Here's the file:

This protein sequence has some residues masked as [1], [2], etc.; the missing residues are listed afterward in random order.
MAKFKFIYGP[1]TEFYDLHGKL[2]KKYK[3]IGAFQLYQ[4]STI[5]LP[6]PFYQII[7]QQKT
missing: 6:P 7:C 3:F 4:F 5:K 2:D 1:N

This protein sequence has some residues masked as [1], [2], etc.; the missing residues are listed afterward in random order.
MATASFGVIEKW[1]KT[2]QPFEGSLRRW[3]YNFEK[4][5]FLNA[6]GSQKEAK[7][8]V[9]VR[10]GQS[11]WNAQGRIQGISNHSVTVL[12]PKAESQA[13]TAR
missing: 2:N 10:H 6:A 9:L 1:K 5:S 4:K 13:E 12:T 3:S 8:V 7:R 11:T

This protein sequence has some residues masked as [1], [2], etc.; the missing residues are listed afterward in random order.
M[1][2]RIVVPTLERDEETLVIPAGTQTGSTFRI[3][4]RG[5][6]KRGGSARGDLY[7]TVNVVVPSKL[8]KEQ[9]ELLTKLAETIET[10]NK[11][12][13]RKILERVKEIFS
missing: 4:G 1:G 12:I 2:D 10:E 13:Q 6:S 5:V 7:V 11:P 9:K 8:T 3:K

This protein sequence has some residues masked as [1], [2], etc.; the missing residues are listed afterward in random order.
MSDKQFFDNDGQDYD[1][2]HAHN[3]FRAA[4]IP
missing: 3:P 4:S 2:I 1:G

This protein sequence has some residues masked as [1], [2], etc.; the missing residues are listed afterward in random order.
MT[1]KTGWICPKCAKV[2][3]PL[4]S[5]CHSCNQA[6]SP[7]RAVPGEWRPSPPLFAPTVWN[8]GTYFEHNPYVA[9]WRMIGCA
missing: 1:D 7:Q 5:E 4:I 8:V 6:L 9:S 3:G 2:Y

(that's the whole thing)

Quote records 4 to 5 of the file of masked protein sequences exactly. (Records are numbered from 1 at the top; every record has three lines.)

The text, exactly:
This protein sequence has some residues masked as [1], [2], etc.; the missing residues are listed afterward in random order.
MSDKQFFDNDGQDYD[1][2]HAHN[3]FRAA[4]IP
missing: 3:P 4:S 2:I 1:G

This protein sequence has some residues masked as [1], [2], etc.; the missing residues are listed afterward in random order.
MT[1]KTGWICPKCAKV[2][3]PL[4]S[5]CHSCNQA[6]SP[7]RAVPGEWRPSPPLFAPTVWN[8]GTYFEHNPYVA[9]WRMIGCA
missing: 1:D 7:Q 5:E 4:I 8:V 6:L 9:S 3:G 2:Y